North Woods: Music of the Copper Country

Sep 27, 2011

The folklorist Alan Lomax spent nearly two months in the Upper Peninsula in 1938, recording the music of the north woods. He recorded lots of bawdy lumberjack tunes, Finnish songs and polkas. In a note to the Library of Congress, Lomax said "there was material enough in the region for years of work."

Today, most of that music has been lost to history. But Leslie (Les) Ross, Sr still plays it. Born in 1923 in Eben Junction, Ross is one of the last harmonica players in the country to play in the "lumberjack style."

As part of my Stories from the North Woods series, I sat down with Les Ross and percussionist Randy Seppola. With Ross on harmonica and Seppala on bones and spoons, they played me a number of old-timey tunes, and Ross talked about his days in Eben Junction and, of course, the harmonica.

Hulivili Huuliharppu

"My grandpa gave me a harmonica. When I used to walk home from school, I’d help him with chores, he was up in age. I started just playing it," says Ross. His parents and two sisters played the harmonica, too.

Ross plays in the "lumberjack style," which means he plays "the chords and melody at the same time." Ross says the Finnish name for it is Hulivili Huuliharppu. "Hulivilli means 'happy go lucky,' huuliharppu means 'harmonica.'"

Lumberjacks at the Blue Moon tavern

Percussionist Randy Seppala says lumberjacks used to "make up lyrics to the songs of the day and sing them in the shanties in the evenings." He says the lyrics were "kind of raunchy," and neither he nor Ross would translate the Finnish lyrics for me.

"I still remember those songs when I was young," says Ross. "The lumberjacks used to sing [them]. I was in the Blue Moon Tavern there in Eben, and I’d buy them a beer and have them sing some more songs and I memorized them."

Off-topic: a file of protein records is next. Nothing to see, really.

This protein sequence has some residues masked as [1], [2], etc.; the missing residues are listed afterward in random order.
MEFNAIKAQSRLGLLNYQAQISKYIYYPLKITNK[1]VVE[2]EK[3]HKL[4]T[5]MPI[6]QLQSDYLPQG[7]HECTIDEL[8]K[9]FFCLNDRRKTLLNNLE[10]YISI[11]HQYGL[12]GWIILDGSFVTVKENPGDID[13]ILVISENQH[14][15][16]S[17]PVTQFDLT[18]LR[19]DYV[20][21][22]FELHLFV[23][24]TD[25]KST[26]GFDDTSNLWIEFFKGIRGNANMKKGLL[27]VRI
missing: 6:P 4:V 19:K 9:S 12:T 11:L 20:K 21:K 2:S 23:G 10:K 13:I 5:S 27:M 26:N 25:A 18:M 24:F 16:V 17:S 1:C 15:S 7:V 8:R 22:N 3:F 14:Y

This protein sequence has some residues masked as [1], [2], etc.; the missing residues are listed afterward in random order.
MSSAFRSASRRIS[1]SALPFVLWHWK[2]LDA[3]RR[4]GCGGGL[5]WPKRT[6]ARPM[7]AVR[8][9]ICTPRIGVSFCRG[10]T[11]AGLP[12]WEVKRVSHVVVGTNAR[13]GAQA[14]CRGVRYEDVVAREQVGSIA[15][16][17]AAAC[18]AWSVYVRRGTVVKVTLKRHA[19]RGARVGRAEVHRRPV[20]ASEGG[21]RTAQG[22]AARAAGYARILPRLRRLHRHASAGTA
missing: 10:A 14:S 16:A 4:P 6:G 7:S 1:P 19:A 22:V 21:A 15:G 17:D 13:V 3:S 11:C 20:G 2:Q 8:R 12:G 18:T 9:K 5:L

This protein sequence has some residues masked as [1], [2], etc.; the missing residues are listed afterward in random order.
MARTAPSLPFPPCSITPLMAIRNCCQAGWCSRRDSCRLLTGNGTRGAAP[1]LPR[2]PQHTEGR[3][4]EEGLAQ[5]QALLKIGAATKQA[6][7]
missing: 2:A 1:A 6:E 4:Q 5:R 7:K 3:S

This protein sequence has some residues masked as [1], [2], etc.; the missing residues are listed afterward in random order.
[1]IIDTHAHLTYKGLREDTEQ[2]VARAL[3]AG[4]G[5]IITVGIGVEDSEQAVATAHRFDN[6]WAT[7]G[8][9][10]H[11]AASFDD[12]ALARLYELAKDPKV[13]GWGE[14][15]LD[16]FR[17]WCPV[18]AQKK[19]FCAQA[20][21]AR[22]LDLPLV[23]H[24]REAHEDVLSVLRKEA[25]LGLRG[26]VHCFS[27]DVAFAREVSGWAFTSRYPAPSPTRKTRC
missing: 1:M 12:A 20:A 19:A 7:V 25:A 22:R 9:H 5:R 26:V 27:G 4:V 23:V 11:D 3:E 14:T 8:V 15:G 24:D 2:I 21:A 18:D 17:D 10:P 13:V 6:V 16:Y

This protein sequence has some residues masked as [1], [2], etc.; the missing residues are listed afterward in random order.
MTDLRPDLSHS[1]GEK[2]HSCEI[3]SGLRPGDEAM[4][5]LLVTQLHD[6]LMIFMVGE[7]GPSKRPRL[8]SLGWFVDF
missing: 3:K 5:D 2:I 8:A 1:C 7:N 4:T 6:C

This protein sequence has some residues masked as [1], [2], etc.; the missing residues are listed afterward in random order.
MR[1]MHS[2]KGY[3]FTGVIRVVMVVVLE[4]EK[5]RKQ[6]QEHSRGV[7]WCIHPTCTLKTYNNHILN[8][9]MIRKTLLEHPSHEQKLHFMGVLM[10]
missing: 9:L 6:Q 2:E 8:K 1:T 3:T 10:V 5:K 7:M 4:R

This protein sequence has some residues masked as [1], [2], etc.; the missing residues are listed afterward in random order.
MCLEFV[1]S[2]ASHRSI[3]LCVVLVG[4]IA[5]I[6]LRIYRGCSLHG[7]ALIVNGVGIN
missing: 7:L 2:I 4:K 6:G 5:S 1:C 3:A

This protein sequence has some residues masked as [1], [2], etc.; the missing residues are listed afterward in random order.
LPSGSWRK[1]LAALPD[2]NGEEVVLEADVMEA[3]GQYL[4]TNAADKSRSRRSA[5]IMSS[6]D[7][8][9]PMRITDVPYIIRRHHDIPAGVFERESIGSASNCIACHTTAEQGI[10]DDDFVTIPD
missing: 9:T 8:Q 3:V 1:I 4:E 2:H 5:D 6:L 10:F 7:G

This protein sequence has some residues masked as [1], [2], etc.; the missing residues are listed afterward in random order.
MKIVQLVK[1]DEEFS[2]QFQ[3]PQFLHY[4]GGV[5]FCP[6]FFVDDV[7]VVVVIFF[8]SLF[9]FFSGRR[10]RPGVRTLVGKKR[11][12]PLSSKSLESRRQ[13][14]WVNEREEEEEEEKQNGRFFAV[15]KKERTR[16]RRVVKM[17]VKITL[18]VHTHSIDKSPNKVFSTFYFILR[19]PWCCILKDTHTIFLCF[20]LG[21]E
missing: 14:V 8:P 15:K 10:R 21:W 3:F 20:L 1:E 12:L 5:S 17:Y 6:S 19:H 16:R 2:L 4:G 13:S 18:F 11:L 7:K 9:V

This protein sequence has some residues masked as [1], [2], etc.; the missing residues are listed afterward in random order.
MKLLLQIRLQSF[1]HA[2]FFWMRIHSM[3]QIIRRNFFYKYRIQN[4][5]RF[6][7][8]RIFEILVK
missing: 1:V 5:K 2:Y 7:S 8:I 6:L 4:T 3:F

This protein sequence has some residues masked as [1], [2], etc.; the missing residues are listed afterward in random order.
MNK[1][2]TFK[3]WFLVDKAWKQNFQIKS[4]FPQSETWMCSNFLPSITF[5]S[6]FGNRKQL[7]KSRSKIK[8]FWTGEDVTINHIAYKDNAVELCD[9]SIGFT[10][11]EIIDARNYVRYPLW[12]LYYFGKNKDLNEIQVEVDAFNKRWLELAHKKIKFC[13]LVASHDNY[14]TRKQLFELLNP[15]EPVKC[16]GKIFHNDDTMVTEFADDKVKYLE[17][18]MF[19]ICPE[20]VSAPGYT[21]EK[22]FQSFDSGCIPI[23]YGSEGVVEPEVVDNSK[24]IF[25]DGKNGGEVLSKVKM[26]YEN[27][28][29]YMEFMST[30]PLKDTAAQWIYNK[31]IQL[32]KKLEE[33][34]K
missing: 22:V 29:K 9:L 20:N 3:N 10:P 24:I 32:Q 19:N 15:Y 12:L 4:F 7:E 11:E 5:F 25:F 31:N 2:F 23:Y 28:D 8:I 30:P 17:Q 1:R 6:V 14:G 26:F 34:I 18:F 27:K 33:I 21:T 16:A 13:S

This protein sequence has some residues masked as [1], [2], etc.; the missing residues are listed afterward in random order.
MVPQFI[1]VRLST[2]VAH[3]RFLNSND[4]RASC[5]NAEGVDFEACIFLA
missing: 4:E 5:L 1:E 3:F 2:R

Seppola and others hope to record Ross playing and singing the lumberjack songs so they can "get them down for history."

Les Ross, Sr was awarded the 2009 Michigan Heritage Award for his lumberjack-style harmonica playing.

You can listen to two of Alan Lomax's recordings from his Songs of the Michigan Lumberjacks collection.

The audio was provided by Dan Truckey, director of the Beaumier U.P. Heritage Center in Marquette, Michigan.

Song descriptions taken from the Library of Congress:

1. JACK HAGGERTY

Sung by John Norman at Munising, Mich., 1938. Recorded by Alan Lomax.

"Jack Haggerty" or "The Flat River Girl" is one of the most widely known shantyboy songs of Michigan origin.

Flat River is in what once was the great pine belt of Michigan, rising in Six Lakes, with a fine mill-site at Greenville, the scene of the story, and emptying into the Grand River near Lowell.

The ballad was composed in the late sixties by a burly Irishman named Dan McGinnis who was both a clever entertainer and a good raftsman.

The circumstances which inspired McGinnis to compose the ballad are related in Lore of the Lumber Camps and They Knew Paul Bunyan.

The curiously garbled second line in John Norman's second stanza means something like "My virtue's departed, by a lass I'm defamed," and of course the "dark blots" of the following line make reference to Cupid's darts.

2. LUMBERJACK'S ALPHABET

Sung by Gus Schaffer at Greenland, Mich., 1938. Recorded by Alan Lonlax.

In the cypress swamps of Dixie, in the Northeast and the Northwest, in the lumber camps of the Great Lakes, and from Nova Scotia to British Columbia the lumberjacks sing their alphabet song.

No two versions are exactly alike, but they all follow the pattern of this one sung by Gus Schaffer from Greeland in the upper peninsula of Michigan.

Every singing jack seems to have his own chorus, on which he expects the boys in camp to join him.

Many other trades have their own alphabet songs along the same lines as those of the lumberjack. "The Sailor's Alphabet" is sung by Captain Leighton Robinson on Library of Congress record L2 "P is for Peerless," the brand of chewing tobacco well-known in the lumber camps of Minnesota, Wisconsin, and Michigan. Peerless was strong enough for Paul Bunyan himself.

The ending is strictly Schaffer's; the song is more likely to end with something like: W is the woods we leave in the Spring And now I have sung all I'm going to sing.

*Support for arts and cultural reporting on Michigan Radio comes in part from a grant from the Michigan Council for Arts and Cultural Affairs and the National Endowment for the Arts.